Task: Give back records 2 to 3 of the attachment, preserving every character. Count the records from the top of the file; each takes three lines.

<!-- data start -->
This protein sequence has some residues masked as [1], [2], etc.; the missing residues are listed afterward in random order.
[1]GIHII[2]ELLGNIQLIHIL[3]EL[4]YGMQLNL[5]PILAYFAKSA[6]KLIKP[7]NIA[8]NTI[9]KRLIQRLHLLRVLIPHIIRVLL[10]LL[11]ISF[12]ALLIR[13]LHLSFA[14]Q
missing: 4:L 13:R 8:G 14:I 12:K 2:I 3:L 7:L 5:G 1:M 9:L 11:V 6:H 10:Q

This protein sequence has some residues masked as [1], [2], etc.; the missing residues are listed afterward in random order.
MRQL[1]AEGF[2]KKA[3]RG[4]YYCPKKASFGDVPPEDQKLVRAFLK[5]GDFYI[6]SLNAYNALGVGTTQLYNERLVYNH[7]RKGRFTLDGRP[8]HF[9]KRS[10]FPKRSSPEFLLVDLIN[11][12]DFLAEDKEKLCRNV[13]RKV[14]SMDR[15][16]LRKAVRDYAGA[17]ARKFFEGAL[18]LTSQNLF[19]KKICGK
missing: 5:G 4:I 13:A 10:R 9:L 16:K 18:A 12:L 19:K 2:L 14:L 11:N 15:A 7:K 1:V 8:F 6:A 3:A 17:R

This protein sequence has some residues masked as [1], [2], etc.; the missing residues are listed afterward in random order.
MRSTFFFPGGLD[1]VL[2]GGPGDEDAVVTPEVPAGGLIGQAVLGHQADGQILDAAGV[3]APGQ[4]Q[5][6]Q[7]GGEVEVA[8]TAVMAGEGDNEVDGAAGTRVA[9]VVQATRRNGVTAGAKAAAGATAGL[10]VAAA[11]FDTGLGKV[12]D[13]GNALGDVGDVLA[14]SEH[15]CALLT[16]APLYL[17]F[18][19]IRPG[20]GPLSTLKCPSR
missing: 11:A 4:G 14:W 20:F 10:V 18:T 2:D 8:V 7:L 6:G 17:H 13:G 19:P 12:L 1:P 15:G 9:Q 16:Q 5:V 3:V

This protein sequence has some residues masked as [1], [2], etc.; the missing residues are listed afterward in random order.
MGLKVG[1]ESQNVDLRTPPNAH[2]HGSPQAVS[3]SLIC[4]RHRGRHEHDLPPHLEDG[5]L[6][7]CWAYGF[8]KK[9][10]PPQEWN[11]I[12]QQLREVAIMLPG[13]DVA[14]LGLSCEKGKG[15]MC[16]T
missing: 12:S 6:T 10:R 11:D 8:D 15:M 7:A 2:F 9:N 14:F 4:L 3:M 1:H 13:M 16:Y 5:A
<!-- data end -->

This protein sequence has some residues masked as [1], [2], etc.; the missing residues are listed afterward in random order.
MRQL[1]AEGF[2]KKA[3]RG[4]YYCPKKASFGDVPPEDQKLVRAFLK[5]GDFYI[6]SLNAYNALGVGTTQLYNERLVYNH[7]RKGRFTLDGRP[8]HF[9]KRS[10]FPKRSSPEFLLVDLIN[11][12]DFLAEDKEKLCRNV[13]RKV[14]SMDR[15][16]LRKAVRDYAGA[17]ARKFFEGAL[18]LTSQNLF[19]KKICGK
missing: 5:G 4:I 13:A 10:R 9:L 16:K 18:A 12:L 19:K 2:L 14:L 11:N 15:A 7:K 1:V 8:F 6:A 3:A 17:R

This protein sequence has some residues masked as [1], [2], etc.; the missing residues are listed afterward in random order.
MRSTFFFPGGLD[1]VL[2]GGPGDEDAVVTPEVPAGGLIGQAVLGHQADGQILDAAGV[3]APGQ[4]Q[5][6]Q[7]GGEVEVA[8]TAVMAGEGDNEVDGAAGTRVA[9]VVQATRRNGVTAGAKAAAGATAGL[10]VAAA[11]FDTGLGKV[12]D[13]GNALGDVGDVLA[14]SEH[15]CALLT[16]APLYL[17]F[18][19]IRPG[20]GPLSTLKCPSR
missing: 11:A 4:G 14:W 20:F 10:V 18:T 2:D 8:V 7:L 6:G 17:H 13:G 19:P 12:L 1:P 15:G 9:Q 16:Q 5:V 3:V